Donation helps students deal with stress and anxiety
Attending post-secondary school can be stressful – and if you’re already dealing with anxiety, it can be downright overwhelming.
NAIT donor Linda (Aboughoche) Haymour (Court Reporting ’76) has seen how anxiety can impact students. After retiring from the courtroom, Haymour spent years helping students with disabilities by transcribing classroom lectures in real-time.
When the opportunity came up to fund a new exercise program at NAIT to help students manage mild to moderate anxiety, Haymour was all for it.
Students with anxiety can “become isolated, and then their self-confidence wavers,” she says.“If there’s a program where you can go to a class and there are people like you, that’s wonderful.”
Physical activity relieves symptoms of anxiety
Physical activity can help with symptoms of anxiety, says clinical psychologist Dr. Tanya Spencer, lead for student counselling at NAIT.
“Mental and physical health cannot be divorced. They’re one and the same,” says Spencer, who collaborated on the program with Campus Recreation. “This is an opportunity not just to show them how to exercise properly but do so with some social support.”
The program launched last fall. Over 5 weeks, lead trainer Gail Rogers (Personal Fitness Trainer ’06) worked in a private setting with students in groups of 5 to boost confidence and improve fitness levels with cardio and strength workouts.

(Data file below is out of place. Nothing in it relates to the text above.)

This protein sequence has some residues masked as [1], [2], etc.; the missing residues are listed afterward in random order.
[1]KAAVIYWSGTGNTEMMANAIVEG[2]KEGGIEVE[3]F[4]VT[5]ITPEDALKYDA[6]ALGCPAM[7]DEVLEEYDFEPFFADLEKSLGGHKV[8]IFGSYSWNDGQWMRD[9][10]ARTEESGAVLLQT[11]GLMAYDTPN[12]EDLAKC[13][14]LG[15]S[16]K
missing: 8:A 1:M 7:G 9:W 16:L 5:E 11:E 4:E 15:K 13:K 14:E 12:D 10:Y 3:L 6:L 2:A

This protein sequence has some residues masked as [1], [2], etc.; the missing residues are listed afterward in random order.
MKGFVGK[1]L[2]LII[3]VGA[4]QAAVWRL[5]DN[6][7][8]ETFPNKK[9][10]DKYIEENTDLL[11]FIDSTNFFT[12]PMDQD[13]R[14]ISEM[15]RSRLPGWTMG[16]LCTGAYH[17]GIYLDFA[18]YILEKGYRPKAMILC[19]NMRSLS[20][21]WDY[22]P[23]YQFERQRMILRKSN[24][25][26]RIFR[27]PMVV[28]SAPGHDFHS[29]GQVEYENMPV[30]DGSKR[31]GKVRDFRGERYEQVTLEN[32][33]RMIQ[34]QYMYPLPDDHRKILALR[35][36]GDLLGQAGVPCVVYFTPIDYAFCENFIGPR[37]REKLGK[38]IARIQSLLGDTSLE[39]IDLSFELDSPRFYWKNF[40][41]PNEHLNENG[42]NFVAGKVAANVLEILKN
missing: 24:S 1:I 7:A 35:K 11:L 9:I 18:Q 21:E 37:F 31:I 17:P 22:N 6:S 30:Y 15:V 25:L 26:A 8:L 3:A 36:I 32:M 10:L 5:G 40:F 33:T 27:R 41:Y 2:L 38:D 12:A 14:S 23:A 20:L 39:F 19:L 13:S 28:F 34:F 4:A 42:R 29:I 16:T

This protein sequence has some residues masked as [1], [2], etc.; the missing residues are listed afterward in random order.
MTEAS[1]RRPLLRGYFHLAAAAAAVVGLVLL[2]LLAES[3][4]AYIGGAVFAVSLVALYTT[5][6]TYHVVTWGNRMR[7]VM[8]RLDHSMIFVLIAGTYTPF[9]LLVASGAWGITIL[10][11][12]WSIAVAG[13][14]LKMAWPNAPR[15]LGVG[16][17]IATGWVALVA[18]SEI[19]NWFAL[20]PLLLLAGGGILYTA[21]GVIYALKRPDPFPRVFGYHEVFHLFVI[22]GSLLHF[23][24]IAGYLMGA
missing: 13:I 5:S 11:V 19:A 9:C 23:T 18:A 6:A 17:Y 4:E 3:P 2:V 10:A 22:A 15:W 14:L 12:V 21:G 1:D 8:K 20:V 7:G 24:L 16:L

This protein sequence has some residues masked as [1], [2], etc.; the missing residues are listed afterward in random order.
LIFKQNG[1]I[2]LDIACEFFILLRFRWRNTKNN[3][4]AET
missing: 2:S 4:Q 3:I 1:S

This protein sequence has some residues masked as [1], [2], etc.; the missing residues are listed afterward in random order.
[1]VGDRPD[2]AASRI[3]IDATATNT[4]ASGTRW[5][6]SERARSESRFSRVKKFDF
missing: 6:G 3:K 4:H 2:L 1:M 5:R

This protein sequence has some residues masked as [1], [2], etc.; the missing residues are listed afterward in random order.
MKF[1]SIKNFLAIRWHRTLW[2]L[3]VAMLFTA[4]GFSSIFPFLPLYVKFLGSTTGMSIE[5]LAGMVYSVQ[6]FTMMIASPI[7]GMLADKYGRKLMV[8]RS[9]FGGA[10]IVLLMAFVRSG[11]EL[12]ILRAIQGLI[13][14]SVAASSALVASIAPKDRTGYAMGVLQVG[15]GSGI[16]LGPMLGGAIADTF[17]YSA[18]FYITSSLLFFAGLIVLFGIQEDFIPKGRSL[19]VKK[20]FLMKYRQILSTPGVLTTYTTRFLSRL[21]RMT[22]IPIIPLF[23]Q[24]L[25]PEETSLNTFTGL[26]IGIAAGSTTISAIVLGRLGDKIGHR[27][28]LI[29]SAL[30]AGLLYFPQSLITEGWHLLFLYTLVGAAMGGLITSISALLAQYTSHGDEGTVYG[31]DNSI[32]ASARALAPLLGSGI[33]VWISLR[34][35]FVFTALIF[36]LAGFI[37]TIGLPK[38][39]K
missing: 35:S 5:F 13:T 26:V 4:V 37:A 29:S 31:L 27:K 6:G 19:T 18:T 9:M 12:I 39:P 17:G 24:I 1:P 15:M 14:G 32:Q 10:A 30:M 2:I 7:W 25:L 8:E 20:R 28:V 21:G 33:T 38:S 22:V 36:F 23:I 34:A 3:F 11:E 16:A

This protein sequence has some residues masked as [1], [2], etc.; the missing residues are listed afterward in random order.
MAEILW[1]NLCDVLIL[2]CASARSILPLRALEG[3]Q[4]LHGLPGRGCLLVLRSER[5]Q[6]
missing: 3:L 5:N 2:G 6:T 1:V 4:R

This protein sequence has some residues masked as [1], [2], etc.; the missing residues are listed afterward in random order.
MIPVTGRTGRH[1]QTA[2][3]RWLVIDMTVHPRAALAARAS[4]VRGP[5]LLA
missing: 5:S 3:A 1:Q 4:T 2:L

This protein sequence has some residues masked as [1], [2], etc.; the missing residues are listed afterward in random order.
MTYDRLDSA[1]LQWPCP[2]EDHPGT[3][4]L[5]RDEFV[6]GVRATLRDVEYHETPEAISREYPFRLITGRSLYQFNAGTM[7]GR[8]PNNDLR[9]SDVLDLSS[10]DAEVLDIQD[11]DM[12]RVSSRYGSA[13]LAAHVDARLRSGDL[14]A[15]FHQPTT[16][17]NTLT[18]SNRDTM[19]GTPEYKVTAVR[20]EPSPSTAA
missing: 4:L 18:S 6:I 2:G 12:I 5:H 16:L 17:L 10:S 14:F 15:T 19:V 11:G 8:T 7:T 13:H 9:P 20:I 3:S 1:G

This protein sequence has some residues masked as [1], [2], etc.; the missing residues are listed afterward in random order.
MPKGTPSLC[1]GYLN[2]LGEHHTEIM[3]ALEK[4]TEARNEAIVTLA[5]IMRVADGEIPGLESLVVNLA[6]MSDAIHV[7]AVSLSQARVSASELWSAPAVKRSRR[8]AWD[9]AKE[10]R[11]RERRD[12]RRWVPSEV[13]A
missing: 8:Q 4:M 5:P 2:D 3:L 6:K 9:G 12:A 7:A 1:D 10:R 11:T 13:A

“People with anxiety have the tendency to walk into a gym and think ‘I’m way too intimidated and I need to leave.’”
“People with anxiety have the tendency to walk into a gym and think ‘I’m way too intimidated and I need to leave,’” says Rogers. “But it’s so vital to their physical and mental health.”
After a few weeks, Rogers took them into the larger Fitness Weight Centre as a group to learn how equipment works, as well as proper gym etiquette, like sharing machines. At the beginning, “there’s a definite ‘oh my gosh, can we go back to the private room?’ [moment],” she says. But it didn’t take long for students to feel more comfortable – and retrain their minds as much as their bodies.
“You could see them become more relaxed,” Rogers says. “They shared about their lives, experiences and worries.”
Thanks to Haymour’s donation, the program will continue at NAIT for 3 years. The impact, however, has the potential to last much longer as students take their knowledge into gyms and fitness centres for years to come.
Published on May 16, 2018